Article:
163- Finding Cash with Unclaimed Property
Actualizado: ene 15
Would you like to find money that you didn’t know you or your family members had? I recently did just that by researching the unclaimed property websites for the states where my family lives or has lived. I found over $1,000 for myself, my daughter and my sister in less than one hour. Let me explain how I did this.
What is Unclaimed Property?
According to the website of the National Association of Unclaimed Property Administrators at unclaimed.org — unclaimed or “abandoned property” refers to property or accounts within financial institutions or companies for which there has been no activity generated (or contact with the owner) for at least one year or longer. After the designated period, the property is classified as unclaimed and must by law be turned over to the state. The state then tries to find the owner and get them the property. Most states do this by creating an easily accessible unclaimed property website that you can search to see if you are owed anything.
If it looks like you are owed money or property, each state has its own list of supporting documentation that you must provide to properly prove that you are the property’s owner. This information could include a copy of your Social Security card, copies of your passport or driver’s license, a prior year tax return or copies of documentation proving you lived in that state. What is required varies depending upon the type of property, who owned it and how it was titled.
Unclaimed property can be intangible, which is the most common (e.g., uncashed paychecks, over paid medical bills, stocks), or tangible (e.g., safe deposit box contents). Some of the common forms of unclaimed property include:
Checking or savings accounts
Uncashed dividends or payroll checks
Unredeemed money orders or gift certificates (in some states)
Certificates of deposit
Utility security deposits
Mineral royalty payments
Contents of safe deposit boxes
Insurance payments or refunds from life insurance policies
How to Find Your State’s Website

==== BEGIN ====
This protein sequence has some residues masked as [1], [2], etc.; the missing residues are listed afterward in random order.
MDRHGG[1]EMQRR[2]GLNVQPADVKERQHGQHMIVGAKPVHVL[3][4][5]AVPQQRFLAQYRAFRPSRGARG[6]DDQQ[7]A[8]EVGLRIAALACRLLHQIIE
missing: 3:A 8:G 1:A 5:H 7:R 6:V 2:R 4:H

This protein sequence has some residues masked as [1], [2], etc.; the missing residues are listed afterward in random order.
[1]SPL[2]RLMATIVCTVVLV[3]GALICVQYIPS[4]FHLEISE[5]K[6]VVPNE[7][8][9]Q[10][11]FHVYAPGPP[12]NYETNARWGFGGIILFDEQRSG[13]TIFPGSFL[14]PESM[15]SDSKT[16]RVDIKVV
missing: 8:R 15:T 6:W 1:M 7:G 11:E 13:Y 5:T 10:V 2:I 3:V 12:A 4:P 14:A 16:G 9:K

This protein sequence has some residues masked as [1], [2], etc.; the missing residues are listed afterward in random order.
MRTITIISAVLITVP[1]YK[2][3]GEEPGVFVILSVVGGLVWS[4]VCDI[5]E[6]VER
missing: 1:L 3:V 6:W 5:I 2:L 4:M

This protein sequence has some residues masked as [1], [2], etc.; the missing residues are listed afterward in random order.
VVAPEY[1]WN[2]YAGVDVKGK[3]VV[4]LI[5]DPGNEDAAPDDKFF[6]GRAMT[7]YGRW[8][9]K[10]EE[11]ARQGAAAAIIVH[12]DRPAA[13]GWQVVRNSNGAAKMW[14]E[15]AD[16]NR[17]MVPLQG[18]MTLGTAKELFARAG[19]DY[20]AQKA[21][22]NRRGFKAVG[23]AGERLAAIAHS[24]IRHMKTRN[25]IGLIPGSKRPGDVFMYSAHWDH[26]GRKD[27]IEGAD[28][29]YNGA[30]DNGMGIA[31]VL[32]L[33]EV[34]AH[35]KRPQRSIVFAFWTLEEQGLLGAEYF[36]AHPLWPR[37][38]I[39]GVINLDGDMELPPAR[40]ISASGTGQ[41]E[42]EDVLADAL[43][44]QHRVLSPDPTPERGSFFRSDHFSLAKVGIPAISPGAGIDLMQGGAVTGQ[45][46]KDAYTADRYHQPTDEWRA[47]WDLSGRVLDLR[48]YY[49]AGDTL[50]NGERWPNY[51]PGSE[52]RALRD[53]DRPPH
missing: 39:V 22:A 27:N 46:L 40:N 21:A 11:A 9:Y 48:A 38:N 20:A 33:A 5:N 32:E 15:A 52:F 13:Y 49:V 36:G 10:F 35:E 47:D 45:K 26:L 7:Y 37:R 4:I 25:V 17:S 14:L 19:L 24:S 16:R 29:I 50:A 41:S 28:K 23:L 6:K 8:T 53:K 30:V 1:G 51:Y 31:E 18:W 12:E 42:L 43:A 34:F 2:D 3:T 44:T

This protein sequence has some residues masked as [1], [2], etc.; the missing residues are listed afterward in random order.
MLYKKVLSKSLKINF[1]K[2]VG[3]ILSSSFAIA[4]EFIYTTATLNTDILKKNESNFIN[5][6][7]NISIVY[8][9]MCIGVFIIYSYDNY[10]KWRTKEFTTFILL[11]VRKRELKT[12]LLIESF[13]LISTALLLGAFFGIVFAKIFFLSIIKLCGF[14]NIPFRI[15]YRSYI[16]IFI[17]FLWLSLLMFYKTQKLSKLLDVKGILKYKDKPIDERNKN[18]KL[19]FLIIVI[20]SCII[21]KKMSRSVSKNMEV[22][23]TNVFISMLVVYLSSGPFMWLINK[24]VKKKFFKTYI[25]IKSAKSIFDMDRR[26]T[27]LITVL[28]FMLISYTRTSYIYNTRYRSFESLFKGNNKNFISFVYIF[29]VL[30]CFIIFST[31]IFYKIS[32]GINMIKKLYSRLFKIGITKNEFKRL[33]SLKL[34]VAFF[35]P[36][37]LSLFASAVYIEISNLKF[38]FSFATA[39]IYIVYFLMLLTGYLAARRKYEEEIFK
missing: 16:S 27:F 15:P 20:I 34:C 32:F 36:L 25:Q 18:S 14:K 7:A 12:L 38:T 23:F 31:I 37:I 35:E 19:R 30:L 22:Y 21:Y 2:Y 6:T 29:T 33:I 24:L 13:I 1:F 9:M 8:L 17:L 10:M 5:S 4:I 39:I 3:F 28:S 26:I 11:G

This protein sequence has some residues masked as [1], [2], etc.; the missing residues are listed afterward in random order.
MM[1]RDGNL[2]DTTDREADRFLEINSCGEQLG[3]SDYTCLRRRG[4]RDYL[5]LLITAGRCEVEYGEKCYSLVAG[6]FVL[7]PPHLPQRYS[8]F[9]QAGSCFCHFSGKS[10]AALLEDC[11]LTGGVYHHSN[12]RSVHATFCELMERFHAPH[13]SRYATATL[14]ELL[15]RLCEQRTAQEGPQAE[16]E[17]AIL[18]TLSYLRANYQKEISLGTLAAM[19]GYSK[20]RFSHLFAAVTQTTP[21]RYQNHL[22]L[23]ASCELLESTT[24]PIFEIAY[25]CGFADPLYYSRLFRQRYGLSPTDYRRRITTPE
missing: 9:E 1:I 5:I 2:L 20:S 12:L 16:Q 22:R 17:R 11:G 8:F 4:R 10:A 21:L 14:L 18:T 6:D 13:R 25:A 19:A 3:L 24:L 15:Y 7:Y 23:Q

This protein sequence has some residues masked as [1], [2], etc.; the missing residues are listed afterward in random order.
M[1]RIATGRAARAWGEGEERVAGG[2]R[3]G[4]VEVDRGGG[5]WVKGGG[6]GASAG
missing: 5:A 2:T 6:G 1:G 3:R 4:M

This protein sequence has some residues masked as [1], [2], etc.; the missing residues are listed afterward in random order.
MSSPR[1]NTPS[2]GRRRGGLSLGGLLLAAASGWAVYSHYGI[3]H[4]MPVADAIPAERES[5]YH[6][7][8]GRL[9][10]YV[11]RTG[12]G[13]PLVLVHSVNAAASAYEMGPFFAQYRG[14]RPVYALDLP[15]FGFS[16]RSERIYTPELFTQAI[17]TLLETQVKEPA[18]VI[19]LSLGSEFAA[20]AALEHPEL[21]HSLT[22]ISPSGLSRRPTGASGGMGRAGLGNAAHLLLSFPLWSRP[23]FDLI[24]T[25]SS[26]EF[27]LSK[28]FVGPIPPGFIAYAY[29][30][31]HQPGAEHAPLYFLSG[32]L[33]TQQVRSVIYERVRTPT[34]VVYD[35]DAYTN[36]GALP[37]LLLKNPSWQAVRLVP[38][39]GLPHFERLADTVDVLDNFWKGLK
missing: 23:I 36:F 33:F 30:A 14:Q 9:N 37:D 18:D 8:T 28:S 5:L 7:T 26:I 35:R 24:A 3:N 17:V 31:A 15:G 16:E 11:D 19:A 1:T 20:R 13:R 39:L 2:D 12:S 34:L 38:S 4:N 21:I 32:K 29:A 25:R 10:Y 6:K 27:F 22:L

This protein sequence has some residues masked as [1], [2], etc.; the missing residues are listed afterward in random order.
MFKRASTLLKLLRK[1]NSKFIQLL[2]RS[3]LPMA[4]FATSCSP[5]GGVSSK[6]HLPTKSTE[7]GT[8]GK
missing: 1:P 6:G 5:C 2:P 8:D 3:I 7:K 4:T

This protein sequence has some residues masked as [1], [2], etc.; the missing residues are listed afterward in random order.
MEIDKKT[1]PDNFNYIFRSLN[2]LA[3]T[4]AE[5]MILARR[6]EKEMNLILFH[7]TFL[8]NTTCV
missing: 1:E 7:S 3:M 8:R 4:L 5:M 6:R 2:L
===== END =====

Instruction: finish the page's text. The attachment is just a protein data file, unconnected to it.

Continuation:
The easiest way I found to find your state’s website was to simply do an internet search for unclaimed property in your state of residence. For my situation, I had recently moved from one state to another so I searched both states. My daughters live in a different state, so I also did a separate search for them where I found several hundred unclaimed dollars from overpaid college fees and some medical bills that had been overpaid. I then decided to do a search for my sister and found property that belonged to her mother-in-law. I called and let her know and they filed to claim the property. I notified all of these people and they then filed the necessary documentation to claim the property. In my case, I completed all the forms online and got my checks within three weeks. For one claim I needed to provide a copy of a state tax return to prove residency. All in all, it was an easy to understand and complete process.
Today’s post is an easy practical idea that can lead you to find money that you didn’t know was yours or someone in your family. With the success I have had in finding cash for my family I have set up my calendar to do a quick scan of the key state unclaimed property websites for my family members every six months. Who knows you might find a large chunk of cash no one knew about.
If you like our posts, you’ll love our books. Our sole source of income for the FinancialVerse comes from sales of our books. If you would like to know more about the practical side of your money, give one of our books a read.
Our two most recently released books are:
The third book in the series, Today’s Annuity Products – A Tool To Create Protected Lifetime Income is now available.
The FinancialVerse works to help you identify life’s financial challenges and provide suggested resources that you can pursue to educate yourself. The content is focused on consumer education and does not promote any particular product, service or company. If you value the content we provide, please follow us on Facebook and Twitter, ask others to subscribe to our free Moneysavers, or forward this post to your friends by clicking on the More Options icon in the upper right corner. Please remember we do not in any manner sell or share your contact information.
Thanks again for your interest in improving your financial knowledge!